For example, Sakyong Mipham Rinpoche is regarded as the body, speech, and mind heir, or emanation, of the first Sakyong, Chögyam Trungpa Rinpoche. With His Eminence’s teachings so freshly arriving in this world, it was poignant to witness two generations of his family gathering to receive and maintain them with this same spirit of connection and dedication. Gyetrul Jigme Rinpoche, the eldest of the next generation of His Eminence’s family outside of Tibet, seemed to exude a deep awareness of attention, responsibility, and devotion as His Eminence’s main terdak, or terma-lineage holder. Lhuntrul Rinpoche, who bestowed the reading transmissions, was equally one-pointed in his attention to the task of giving the transmissions in a completely pure offering of his father’s power of speech and enlightened heart. All the Ripas manifested a palpably deep expression of devotion while receiving the Gongter.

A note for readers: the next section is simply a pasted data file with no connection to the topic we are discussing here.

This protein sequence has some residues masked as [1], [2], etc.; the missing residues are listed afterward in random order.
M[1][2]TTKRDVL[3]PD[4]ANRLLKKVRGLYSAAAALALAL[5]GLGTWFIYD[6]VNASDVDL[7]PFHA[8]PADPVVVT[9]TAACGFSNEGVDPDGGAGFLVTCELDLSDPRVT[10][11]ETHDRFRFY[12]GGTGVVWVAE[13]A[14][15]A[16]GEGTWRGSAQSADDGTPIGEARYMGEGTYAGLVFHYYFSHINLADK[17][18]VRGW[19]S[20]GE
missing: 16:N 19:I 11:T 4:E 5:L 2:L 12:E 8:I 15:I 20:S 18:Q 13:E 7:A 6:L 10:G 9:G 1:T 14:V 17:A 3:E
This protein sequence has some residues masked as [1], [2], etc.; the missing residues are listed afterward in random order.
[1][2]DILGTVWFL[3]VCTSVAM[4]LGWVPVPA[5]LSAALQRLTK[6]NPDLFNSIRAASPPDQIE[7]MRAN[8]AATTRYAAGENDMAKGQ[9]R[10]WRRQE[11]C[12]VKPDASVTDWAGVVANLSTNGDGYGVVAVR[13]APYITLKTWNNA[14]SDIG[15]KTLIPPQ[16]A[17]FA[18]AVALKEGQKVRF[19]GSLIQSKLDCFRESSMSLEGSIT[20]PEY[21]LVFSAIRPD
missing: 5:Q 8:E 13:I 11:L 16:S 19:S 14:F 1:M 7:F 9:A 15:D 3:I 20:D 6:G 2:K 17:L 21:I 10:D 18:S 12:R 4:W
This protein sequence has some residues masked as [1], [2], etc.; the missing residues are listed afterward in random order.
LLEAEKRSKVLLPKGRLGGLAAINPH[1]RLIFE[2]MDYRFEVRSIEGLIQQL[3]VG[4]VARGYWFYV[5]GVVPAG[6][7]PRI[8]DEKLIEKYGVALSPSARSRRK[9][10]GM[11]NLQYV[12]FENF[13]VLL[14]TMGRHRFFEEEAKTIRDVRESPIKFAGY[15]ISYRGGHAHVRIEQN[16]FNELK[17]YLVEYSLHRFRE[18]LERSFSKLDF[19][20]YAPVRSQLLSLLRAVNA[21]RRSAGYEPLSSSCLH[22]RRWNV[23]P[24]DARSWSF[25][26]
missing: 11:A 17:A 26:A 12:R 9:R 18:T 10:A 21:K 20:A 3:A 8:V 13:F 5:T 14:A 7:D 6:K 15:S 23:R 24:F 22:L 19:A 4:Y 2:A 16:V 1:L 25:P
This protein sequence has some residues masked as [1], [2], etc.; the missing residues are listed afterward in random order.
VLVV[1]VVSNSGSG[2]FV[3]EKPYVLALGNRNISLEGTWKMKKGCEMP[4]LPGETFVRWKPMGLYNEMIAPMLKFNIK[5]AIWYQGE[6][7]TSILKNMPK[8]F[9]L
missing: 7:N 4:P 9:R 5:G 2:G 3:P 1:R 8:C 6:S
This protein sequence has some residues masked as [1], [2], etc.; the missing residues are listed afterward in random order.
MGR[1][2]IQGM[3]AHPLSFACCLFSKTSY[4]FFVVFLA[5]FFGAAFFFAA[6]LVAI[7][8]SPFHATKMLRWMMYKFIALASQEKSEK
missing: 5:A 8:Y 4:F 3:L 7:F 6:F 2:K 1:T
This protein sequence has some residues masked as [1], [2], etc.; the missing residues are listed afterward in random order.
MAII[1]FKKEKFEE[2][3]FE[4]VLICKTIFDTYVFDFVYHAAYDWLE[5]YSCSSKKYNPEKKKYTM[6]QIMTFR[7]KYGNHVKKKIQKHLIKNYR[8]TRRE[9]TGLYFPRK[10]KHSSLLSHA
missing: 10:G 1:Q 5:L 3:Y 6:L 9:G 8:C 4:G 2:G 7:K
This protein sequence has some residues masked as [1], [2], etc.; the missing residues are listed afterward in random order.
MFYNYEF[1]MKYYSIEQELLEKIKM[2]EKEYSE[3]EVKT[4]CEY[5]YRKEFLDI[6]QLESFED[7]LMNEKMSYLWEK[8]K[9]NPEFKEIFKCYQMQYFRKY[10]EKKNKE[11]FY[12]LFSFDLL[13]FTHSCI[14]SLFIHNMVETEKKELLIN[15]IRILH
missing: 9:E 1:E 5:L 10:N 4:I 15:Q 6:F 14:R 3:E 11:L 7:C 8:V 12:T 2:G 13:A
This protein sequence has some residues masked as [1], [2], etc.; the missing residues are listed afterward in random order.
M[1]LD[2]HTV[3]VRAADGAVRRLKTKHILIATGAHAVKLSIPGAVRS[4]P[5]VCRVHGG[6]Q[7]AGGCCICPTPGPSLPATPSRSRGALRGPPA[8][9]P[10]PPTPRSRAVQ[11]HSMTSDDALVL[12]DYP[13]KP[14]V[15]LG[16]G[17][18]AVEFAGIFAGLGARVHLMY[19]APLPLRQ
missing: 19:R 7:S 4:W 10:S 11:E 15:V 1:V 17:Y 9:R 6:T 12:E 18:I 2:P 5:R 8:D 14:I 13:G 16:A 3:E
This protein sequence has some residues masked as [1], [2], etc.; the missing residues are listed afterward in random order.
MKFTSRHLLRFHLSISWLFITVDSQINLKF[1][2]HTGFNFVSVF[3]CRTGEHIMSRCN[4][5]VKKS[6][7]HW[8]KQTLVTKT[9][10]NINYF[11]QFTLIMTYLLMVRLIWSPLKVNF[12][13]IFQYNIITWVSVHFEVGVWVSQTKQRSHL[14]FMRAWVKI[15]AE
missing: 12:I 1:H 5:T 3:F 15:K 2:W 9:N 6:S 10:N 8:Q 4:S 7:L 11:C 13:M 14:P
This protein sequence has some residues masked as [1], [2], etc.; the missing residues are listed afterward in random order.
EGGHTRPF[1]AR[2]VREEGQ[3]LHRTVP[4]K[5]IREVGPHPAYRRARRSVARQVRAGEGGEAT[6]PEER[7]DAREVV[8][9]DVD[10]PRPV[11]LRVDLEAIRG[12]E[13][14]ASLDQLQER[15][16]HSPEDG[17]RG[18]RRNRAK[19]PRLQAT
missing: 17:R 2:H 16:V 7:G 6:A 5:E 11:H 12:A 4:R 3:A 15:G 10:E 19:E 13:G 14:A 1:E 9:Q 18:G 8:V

The main final tenshuk was preceded by an eminent teacher at the monastery reading aloud a massive praise of His Eminence, which recounted the lineage from many perspectives until the present moment, along with making vast aspirations. In accordance with tradition, the reading was brought forth as a scroll that was many meters long. When it was finally finished, the offerings were presented to His Eminence as the many other smaller tenshuks followed one after another. Then, the entire gathering—all 2,000 of us—were able join in line to present our own offerings to His Eminence and the other teachers at the Gongter. The teachers all sat in a row that began after passing His Eminence’s shrine. It was the final time to gaze in the eyes of the teachers and receive blessings from each one as they held the different icons from the Amitayus empowerments. At the end of the row, some monastics gave each of us a bag of biscuits, fruit, and candy, a take-home style of offering the final feast food to participants in an extraordinarily well-attended blessing.
The plan had been to serve lunch after the empowerment, and then have the final celebration of the Gongter, the Lingdro Dances of Gesar, in the early afternoon. As it turned out, 2,000 people take a long time to walk through a blessing line, and the dances were pushed back to much later in the day. The Shambhala students moved through the line relatively quickly, and had time to eat lunch before returning to the monastery to discover the line was barely halfway through. Everybody’s patience and good humor was exemplary.